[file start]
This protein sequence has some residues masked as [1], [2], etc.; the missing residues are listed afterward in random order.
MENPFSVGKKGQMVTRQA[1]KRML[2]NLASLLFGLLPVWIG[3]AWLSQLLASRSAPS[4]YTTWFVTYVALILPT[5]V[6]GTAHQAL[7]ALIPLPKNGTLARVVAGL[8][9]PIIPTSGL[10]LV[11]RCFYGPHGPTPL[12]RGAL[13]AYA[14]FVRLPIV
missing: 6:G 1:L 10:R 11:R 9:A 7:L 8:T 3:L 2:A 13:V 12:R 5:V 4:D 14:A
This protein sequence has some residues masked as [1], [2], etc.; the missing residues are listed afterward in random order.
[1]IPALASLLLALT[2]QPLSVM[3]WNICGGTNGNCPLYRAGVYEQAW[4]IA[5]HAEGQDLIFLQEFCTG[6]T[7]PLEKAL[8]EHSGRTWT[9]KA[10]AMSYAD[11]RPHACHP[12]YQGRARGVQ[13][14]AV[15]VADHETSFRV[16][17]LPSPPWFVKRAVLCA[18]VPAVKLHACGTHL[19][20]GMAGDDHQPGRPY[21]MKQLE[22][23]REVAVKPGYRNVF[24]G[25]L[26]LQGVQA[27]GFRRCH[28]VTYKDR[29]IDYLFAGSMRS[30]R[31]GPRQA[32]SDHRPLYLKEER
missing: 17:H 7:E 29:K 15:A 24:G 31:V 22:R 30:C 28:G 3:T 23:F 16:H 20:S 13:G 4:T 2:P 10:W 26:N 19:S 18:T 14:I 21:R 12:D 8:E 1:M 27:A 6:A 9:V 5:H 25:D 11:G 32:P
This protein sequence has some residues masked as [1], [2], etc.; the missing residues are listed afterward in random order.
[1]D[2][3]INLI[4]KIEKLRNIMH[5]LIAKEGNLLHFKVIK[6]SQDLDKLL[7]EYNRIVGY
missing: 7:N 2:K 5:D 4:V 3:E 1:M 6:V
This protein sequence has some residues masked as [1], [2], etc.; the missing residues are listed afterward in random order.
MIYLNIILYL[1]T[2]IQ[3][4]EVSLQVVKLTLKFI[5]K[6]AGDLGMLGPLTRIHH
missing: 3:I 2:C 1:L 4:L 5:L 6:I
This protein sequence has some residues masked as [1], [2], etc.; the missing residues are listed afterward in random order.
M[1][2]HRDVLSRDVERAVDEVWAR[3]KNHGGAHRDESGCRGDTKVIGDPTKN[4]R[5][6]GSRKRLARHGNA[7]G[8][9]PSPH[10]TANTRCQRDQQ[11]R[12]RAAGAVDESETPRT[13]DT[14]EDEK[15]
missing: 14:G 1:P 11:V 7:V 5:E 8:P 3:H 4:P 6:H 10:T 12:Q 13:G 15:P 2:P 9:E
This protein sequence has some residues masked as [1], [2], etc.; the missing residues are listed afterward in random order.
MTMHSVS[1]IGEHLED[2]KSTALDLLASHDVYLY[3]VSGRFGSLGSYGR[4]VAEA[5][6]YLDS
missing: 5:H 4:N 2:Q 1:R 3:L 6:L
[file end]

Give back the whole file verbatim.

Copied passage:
This protein sequence has some residues masked as [1], [2], etc.; the missing residues are listed afterward in random order.
MENPFSVGKKGQMVTRQA[1]KRML[2]NLASLLFGLLPVWIG[3]AWLSQLLASRSAPS[4]YTTWFVTYVALILPT[5]V[6]GTAHQAL[7]ALIPLPKNGTLARVVAGL[8][9]PIIPTSGL[10]LV[11]RCFYGPHGPTPL[12]RGAL[13]AYA[14]FVRLPIV
missing: 6:G 1:L 10:R 11:R 9:A 7:L 8:T 3:L 2:A 13:V 12:R 5:V 4:D 14:A
This protein sequence has some residues masked as [1], [2], etc.; the missing residues are listed afterward in random order.
[1]IPALASLLLALT[2]QPLSVM[3]WNICGGTNGNCPLYRAGVYEQAW[4]IA[5]HAEGQDLIFLQEFCTG[6]T[7]PLEKAL[8]EHSGRTWT[9]KA[10]AMSYAD[11]RPHACHP[12]YQGRARGVQ[13][14]AV[15]VADHETSFRV[16][17]LPSPPWFVKRAVLCA[18]VPAVKLHACGTHL[19][20]GMAGDDHQPGRPY[21]MKQLE[22][23]REVAVKPGYRNVF[24]G[25]L[26]LQGVQA[27]GFRRCH[28]VTYKDR[29]IDYLFAGSMRS[30]R[31]GPRQA[32]SDHRPLYLKEER
missing: 17:H 7:E 29:K 15:A 24:G 31:V 22:R 30:C 28:G 3:T 23:F 16:H 20:S 13:G 4:T 2:P 10:W 26:N 19:S 18:T 14:I 21:R 12:D 8:E 1:M 27:A 6:A 9:V 5:H 25:D 11:G 32:P
This protein sequence has some residues masked as [1], [2], etc.; the missing residues are listed afterward in random order.
[1]D[2][3]INLI[4]KIEKLRNIMH[5]LIAKEGNLLHFKVIK[6]SQDLDKLL[7]EYNRIVGY
missing: 7:N 2:K 5:D 4:V 3:E 1:M 6:V
This protein sequence has some residues masked as [1], [2], etc.; the missing residues are listed afterward in random order.
MIYLNIILYL[1]T[2]IQ[3][4]EVSLQVVKLTLKFI[5]K[6]AGDLGMLGPLTRIHH
missing: 3:I 2:C 1:L 4:L 5:L 6:I
This protein sequence has some residues masked as [1], [2], etc.; the missing residues are listed afterward in random order.
M[1][2]HRDVLSRDVERAVDEVWAR[3]KNHGGAHRDESGCRGDTKVIGDPTKN[4]R[5][6]GSRKRLARHGNA[7]G[8][9]PSPH[10]TANTRCQRDQQ[11]R[12]RAAGAVDESETPRT[13]DT[14]EDEK[15]
missing: 14:G 1:P 11:V 7:V 5:E 8:P 3:H 4:P 6:H 10:T 12:Q 13:G 15:P 2:P 9:E
This protein sequence has some residues masked as [1], [2], etc.; the missing residues are listed afterward in random order.
MTMHSVS[1]IGEHLED[2]KSTALDLLASHDVYLY[3]VSGRFGSLGSYGR[4]VAEA[5][6]YLDS
missing: 5:H 4:N 2:Q 1:R 3:L 6:L